Charlottesville Scraps Jefferson’s Birthday Holiday, Will Celebrate End of Slavery Instead
Thomas Jefferson's legacy in his hometown of Charlottesville, Virginia is questioned after the city council voted in favor of scrapping the holiday celebrating his birthday. It will be replaced by a new holiday celebrating the city's liberation from slavery.
Members of the city council of Charlottesville have voted in favor of a holiday switch. Instead of celebrating Thomas Jefferson’s birthday on April 13 as traditionally done, this will be scrapped and replaced by a new holiday recognizing the emancipation of slaves to be marked annually on March 3.
The decision which won in a 4-1 vote ends the holiday honoring Founding Father Jefferson in his hometown. This transition gives way to the acknowledgment of Liberation and Freedom Day which happened in 1865 when US Army forces arrived in Charlottesville.
"Council’s action has shifted the focus from a slave-owners birthday to Liberation and Freedom Day...That history deserves greater attention today."
THE CITY'S FOCUS "HAS SHIFTED"
According to a statement released by Charlottesville City Manager Tarron Richardson,"While there are many things we appreciate about Jefferson’s contributions to the United States and our community, today the City is being much more intentional about telling a more complete history of our community."
"Council’s action has shifted the focus from a slave-owners birthday to Liberation and Freedom Day, a day in 1865 when blacks were the majority race in the Charlottesville-Albemarle area and there were over 14,000 enslaved people at the time of emancipation. That history deserves greater attention today."
JEFFERSON'S LEAVES BEHIND A TAINTED LEGACY
As the third president of the United States, Jefferson is recognized as a man with many contributions to the country. He was one of the primary authors of the US Constitution and one of the signatories in the Declaration of Independence. He likewise founded the University of Virginia in 1819.
However, along with his positive contributions to the country, he was also believed to have encouraged slavery. During his lifetime, he allegedly owned more than 600 slaves and even possibly fathered one child with one of them.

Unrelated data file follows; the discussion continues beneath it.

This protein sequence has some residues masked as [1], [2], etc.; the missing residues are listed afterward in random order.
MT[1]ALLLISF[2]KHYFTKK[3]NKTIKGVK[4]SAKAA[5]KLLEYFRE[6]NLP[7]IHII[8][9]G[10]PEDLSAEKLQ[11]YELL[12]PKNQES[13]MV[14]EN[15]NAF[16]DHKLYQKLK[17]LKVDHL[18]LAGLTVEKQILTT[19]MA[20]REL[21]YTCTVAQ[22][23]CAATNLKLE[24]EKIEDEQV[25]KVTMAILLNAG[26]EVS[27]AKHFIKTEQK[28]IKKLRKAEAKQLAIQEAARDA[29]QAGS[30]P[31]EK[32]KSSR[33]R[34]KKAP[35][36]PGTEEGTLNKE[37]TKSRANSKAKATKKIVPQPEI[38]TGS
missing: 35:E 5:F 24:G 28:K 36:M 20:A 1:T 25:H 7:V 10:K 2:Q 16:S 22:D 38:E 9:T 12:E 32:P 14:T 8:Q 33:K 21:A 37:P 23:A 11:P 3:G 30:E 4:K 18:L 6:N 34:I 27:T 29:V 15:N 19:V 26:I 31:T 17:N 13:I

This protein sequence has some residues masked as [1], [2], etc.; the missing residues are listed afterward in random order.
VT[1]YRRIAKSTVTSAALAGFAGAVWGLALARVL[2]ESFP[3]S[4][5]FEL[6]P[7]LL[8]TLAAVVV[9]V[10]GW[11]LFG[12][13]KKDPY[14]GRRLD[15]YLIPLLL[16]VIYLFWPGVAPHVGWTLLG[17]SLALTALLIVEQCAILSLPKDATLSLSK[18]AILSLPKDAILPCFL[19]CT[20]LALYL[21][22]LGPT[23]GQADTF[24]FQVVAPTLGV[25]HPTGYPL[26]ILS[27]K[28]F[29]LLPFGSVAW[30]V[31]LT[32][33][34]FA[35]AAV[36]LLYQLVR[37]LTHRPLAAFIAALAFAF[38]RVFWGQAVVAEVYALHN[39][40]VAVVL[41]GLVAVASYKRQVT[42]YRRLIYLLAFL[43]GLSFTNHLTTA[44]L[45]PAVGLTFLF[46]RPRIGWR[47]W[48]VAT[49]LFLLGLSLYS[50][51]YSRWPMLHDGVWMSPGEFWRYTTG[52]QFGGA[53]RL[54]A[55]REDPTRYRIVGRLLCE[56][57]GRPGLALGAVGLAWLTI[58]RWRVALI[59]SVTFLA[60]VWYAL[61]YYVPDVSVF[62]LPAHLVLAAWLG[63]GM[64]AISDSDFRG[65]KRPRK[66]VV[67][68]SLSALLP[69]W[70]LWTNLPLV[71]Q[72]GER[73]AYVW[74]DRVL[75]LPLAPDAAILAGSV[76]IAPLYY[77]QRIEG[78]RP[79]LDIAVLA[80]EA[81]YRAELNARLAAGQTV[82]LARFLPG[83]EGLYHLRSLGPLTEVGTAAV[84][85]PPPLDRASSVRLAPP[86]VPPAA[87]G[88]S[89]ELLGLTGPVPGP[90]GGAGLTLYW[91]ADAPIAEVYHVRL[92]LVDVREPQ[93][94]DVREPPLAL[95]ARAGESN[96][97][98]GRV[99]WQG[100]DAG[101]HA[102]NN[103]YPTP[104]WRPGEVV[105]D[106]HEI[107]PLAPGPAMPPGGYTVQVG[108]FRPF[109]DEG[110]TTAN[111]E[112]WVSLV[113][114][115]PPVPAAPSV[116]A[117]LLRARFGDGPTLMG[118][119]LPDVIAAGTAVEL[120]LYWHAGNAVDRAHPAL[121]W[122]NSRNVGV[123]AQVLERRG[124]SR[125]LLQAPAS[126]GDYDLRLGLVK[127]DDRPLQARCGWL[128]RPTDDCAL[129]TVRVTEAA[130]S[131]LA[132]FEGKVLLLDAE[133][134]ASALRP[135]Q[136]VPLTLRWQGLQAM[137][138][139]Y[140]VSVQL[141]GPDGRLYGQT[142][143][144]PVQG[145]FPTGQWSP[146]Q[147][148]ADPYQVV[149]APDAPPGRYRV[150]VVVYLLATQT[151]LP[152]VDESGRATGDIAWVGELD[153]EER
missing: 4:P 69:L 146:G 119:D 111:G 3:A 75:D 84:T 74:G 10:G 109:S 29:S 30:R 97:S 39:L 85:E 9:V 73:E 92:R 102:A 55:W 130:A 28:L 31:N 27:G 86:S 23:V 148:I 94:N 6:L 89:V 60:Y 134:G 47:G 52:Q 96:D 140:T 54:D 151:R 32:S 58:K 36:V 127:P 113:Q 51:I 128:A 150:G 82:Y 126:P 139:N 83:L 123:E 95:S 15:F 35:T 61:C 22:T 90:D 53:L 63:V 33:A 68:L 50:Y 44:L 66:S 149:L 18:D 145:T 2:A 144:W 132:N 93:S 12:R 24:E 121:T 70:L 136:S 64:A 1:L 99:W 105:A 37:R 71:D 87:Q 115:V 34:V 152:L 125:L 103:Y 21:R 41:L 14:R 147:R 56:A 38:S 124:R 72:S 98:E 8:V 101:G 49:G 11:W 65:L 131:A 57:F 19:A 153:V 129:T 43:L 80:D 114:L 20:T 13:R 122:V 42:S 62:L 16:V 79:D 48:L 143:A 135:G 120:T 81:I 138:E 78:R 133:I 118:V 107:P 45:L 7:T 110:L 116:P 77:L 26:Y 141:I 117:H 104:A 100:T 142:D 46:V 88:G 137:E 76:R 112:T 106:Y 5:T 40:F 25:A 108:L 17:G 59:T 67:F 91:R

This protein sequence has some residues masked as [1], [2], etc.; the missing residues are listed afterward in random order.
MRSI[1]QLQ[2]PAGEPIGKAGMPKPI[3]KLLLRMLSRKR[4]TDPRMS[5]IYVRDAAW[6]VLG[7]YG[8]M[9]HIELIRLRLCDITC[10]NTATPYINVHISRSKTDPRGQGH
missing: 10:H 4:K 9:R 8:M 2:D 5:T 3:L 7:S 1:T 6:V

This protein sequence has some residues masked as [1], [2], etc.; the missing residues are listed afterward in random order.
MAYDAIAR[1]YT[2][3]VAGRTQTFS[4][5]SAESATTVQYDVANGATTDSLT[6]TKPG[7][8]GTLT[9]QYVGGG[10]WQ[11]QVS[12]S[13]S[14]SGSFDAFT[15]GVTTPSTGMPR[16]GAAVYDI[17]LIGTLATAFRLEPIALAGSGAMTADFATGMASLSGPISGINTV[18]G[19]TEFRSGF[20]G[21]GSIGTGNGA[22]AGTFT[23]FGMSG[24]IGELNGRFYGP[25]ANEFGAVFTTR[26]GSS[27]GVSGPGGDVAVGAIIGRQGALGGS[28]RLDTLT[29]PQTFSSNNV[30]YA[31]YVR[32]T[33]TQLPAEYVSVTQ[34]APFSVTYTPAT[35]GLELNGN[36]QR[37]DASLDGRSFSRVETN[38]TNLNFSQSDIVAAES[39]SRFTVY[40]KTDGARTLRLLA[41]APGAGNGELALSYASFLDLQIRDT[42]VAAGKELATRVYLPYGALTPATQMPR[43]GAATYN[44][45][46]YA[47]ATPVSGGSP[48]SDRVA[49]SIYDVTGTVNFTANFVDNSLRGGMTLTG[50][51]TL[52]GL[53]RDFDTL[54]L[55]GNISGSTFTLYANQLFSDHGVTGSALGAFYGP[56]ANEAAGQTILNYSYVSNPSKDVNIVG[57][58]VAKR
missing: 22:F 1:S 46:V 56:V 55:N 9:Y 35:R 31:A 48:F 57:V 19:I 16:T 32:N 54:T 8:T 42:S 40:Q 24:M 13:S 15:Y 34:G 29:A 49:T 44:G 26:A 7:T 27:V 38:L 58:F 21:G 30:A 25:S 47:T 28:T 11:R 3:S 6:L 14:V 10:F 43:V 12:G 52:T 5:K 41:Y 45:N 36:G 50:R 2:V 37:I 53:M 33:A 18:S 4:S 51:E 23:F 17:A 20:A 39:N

"If we start by retroactively looking at the sins of great figures who have made enormous contributions to western philosophy, we are going to be left with a decimated history."
SUPPORTERS OF JEFFERSON'S HOLIDAY SLAM DECISION
Kathy Galvin, the lone council member who voted against scrapping the Jefferson holiday believes the man still deserves to be honored.
“Doing away with Thomas Jefferson’s birthday doesn’t do away with the history,” she reasoned. “That birthday is still here. What he has done in the past is there.”
Galvin’s sentiment is shared by Professor Jason Hill of DePaul University who gives bigger weight on Jefferson’s contributions more than his sins.
"I think this was a great man that helped found this country," he said on “Tucker Carlson Tonight.” "If we start by retroactively looking at the sins of great figures who have made enormous contributions to western philosophy, we are going to be left with a decimated history."
STUDENTS PREVIOUSLY LED A PROTEST AGAINST THE FORMER PRESIDENT
This is the second time this year Jefferson’s legacy was questioned. In March, students of Hofstra University in New York City called for the removal of the former president’s statue from the campus. The clamor which was part of the “Jefferson Has Gotta Go” campaign was the culmination of protests which included the desecration of the statue. Vandals wrote “Black Lives Matter” slogans on it believing the president was representative of racism and slavery.